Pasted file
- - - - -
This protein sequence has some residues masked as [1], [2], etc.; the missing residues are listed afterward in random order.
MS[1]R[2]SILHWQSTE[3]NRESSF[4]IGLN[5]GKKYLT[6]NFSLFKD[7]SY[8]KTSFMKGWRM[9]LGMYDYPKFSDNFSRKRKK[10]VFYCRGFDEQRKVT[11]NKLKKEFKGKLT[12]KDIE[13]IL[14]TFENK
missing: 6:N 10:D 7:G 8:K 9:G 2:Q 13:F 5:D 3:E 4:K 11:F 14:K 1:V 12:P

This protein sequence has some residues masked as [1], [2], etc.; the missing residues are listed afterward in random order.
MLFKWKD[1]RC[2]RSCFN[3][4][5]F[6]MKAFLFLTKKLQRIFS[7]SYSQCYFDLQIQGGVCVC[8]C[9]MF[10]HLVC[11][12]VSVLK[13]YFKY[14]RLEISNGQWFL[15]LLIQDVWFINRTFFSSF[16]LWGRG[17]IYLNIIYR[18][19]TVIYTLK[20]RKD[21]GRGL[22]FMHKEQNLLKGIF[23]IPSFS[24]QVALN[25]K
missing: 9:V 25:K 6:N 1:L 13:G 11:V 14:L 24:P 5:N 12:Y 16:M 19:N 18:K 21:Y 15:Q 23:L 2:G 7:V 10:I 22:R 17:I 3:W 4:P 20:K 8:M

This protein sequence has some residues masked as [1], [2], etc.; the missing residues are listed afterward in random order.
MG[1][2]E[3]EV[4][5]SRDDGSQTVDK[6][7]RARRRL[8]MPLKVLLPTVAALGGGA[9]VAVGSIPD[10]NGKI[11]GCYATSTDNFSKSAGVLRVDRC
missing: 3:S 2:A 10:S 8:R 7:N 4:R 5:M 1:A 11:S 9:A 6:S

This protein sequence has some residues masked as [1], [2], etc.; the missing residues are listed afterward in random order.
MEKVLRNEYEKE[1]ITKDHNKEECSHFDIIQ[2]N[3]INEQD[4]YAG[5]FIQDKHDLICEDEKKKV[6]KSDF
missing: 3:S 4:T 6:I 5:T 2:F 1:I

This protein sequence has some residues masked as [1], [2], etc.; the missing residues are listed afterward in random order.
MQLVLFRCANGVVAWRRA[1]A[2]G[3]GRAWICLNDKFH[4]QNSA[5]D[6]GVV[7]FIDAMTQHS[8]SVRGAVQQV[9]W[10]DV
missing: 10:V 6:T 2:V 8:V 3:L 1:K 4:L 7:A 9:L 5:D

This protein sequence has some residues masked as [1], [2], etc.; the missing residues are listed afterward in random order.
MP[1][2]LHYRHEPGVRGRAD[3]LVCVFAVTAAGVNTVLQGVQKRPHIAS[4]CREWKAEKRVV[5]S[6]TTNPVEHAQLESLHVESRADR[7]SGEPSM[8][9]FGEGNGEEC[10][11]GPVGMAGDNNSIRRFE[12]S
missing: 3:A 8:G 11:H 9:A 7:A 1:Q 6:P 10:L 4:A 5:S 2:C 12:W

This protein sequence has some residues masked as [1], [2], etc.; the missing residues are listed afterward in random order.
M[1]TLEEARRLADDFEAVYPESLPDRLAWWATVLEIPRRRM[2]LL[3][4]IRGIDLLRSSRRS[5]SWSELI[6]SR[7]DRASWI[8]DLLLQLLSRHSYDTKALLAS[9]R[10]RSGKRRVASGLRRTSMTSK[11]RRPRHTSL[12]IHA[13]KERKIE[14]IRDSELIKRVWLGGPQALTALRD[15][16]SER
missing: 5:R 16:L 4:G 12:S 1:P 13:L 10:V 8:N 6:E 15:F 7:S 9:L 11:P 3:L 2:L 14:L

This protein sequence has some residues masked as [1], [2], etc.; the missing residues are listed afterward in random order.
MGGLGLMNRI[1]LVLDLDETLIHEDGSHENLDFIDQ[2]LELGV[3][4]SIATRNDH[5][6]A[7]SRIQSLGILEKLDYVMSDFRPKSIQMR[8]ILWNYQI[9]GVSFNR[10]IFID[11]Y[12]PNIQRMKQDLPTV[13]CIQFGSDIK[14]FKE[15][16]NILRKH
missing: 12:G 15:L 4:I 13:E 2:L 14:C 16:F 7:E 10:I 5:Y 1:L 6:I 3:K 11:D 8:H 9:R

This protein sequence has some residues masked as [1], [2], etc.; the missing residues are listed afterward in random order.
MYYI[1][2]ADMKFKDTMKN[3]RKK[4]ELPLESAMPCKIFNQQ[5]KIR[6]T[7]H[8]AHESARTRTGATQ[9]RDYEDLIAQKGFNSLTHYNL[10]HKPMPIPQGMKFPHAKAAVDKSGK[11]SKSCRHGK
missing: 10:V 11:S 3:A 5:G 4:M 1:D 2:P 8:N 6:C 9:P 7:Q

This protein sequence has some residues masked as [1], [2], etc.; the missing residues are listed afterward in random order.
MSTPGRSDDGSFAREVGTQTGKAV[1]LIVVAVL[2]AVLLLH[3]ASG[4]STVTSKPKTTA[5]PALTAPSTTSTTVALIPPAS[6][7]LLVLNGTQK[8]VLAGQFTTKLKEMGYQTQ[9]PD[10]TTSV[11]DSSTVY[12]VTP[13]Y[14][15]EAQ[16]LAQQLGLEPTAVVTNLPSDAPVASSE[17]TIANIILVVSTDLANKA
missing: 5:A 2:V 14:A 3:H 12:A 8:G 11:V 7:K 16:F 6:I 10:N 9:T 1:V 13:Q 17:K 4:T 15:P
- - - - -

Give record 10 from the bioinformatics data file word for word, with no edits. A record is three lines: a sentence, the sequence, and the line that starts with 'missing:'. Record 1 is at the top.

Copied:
This protein sequence has some residues masked as [1], [2], etc.; the missing residues are listed afterward in random order.
MSTPGRSDDGSFAREVGTQTGKAV[1]LIVVAVL[2]AVLLLH[3]ASG[4]STVTSKPKTTA[5]PALTAPSTTSTTVALIPPAS[6][7]LLVLNGTQK[8]VLAGQFTTKLKEMGYQTQ[9]PD[10]TTSV[11]DSSTVY[12]VTP[13]Y[14][15]EAQ[16]LAQQLGLEPTAVVTNLPSDAPVASSE[17]TIANIILVVSTDLANKA
missing: 5:A 2:V 14:A 3:H 12:A 8:G 11:V 7:K 16:F 6:I 10:N 9:T 1:V 13:Q 17:K 4:T 15:P